Soldier and celebrity join forces
A SUPER-FIT soldier has completed a gruelling 150-mile trek across an African desert with television celebrity Jack Osbourne in tow. Lieutenant Tom Freedman, of North Road, Lympsham, made the exhausting journey in 120 degree heat to raise thousands of pou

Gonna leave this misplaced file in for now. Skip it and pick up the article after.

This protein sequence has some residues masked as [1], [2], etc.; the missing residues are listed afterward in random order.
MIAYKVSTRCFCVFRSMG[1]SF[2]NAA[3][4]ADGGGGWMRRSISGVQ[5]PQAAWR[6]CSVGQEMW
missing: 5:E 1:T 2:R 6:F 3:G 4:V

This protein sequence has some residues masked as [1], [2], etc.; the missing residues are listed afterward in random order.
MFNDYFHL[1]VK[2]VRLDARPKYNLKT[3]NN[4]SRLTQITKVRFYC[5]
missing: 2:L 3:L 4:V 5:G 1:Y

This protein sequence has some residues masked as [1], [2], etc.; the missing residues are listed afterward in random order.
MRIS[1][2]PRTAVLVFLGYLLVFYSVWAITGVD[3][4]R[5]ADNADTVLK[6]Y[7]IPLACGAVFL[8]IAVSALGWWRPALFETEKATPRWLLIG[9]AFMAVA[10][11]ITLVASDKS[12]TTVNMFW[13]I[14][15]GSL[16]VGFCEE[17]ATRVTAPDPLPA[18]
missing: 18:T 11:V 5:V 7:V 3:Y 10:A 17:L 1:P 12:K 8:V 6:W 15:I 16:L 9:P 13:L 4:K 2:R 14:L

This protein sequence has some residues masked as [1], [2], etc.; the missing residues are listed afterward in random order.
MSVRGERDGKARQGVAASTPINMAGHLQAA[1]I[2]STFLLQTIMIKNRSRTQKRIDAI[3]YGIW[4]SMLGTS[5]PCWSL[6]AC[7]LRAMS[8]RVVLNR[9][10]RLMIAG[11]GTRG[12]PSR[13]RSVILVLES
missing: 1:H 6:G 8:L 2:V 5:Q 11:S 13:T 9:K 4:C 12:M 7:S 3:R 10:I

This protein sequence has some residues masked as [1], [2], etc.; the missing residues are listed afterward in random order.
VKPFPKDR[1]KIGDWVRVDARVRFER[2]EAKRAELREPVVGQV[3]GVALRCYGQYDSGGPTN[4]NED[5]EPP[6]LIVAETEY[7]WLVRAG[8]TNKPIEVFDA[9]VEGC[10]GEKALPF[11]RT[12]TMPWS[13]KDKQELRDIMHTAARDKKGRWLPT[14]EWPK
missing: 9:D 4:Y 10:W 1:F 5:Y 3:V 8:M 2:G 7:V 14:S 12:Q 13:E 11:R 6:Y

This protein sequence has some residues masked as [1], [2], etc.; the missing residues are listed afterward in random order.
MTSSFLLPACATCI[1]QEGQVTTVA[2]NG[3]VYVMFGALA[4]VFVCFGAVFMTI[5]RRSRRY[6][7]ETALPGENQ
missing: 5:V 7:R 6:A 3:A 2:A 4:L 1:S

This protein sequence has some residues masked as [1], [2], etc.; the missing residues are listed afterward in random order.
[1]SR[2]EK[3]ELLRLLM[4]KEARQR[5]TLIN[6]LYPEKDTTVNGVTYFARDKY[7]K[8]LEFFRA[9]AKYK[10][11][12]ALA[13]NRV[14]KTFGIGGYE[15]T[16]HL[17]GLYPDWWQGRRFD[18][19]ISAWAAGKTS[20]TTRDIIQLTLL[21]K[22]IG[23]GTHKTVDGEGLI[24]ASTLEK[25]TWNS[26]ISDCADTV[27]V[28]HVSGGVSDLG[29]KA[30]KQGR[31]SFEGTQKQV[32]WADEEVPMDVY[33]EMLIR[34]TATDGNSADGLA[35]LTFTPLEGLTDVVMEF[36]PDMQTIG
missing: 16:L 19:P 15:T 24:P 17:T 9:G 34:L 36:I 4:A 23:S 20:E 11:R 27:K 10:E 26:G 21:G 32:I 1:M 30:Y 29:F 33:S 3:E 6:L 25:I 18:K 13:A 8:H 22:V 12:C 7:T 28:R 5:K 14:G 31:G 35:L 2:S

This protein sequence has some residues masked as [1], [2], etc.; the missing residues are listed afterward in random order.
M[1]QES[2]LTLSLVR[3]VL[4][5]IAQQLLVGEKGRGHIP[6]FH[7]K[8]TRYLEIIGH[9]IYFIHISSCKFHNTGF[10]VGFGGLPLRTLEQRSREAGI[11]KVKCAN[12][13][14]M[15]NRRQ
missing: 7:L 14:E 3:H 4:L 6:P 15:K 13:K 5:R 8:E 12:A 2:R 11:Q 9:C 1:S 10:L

A SUPER-FIT soldier has completed a gruelling 150-mile trek across an African desert with television celebrity Jack Osbourne in tow.Lieutenant Tom Freedman, of North Road, Lympsham, made the exhausting journey in 120 degree heat to raise thousands of pounds for charity.He was accompanied for part of the way by Jack Osbourne, son of legendary hell-raising rock star Ozzy, as part of a television programme called Adrenalin Junkie. The 24-year-old and his three friends shared their tent with Jack until the race took its toll on the celebrity and he was forced to drop out. Tom, who serves with the 2nd Battalion of the Royal Green Jackets in Wiltshire, spent seven days slogging across the desert in Morocco as part of the infamous Marathon de Sables.The soldier was one of more than 700 competitors who lined up to jog and hike almost a marathon every day for a week across the rolling desert sands.Apart from his usual daily army training, Tom said he prepared for the race by completing a 54-mile double marathon in the UK and a week's acclimatisation training in the tropical Ascension Islands.Once in the desert, competitors started running in the early morning and had to drink about 10 litres of water a day to replace lost body fluids sweated out in the heat.By the end of the second day one competitor was in a coma, another suffered a heart attack and a third had a stroke.Tom came a creditable 310th out of a total of 731 runners. Along with three friends, he raised thousands of pounds for the charity the Riflemen's Aid Society.He said: "It was the experience of a lifetime as the Marathon de Sable is something I have always wanted to do."Jack Osbourne was a really nice guy and not at all cocky."You imagine the desert to be flat but it isn't. Running up the enormous sand dunes was similar to running the wrong way up an escalator."I picked up some very bad blisters on my right heel and by the end was running almost on my bone. The doctors had to dose me up with some powerful painkillers to carry on. It was just adrenalin, my army training and plain stubbornness that kept me going."Crossing the line was great but almost an anticlimax as we were all immediately put in a coach for a six-hour journey back to the hotel. But once we were there, we all had a fantastic time."My next plan is having done the hottest race of all, is do the coldest, a 100-mile race in Yukon, Canada.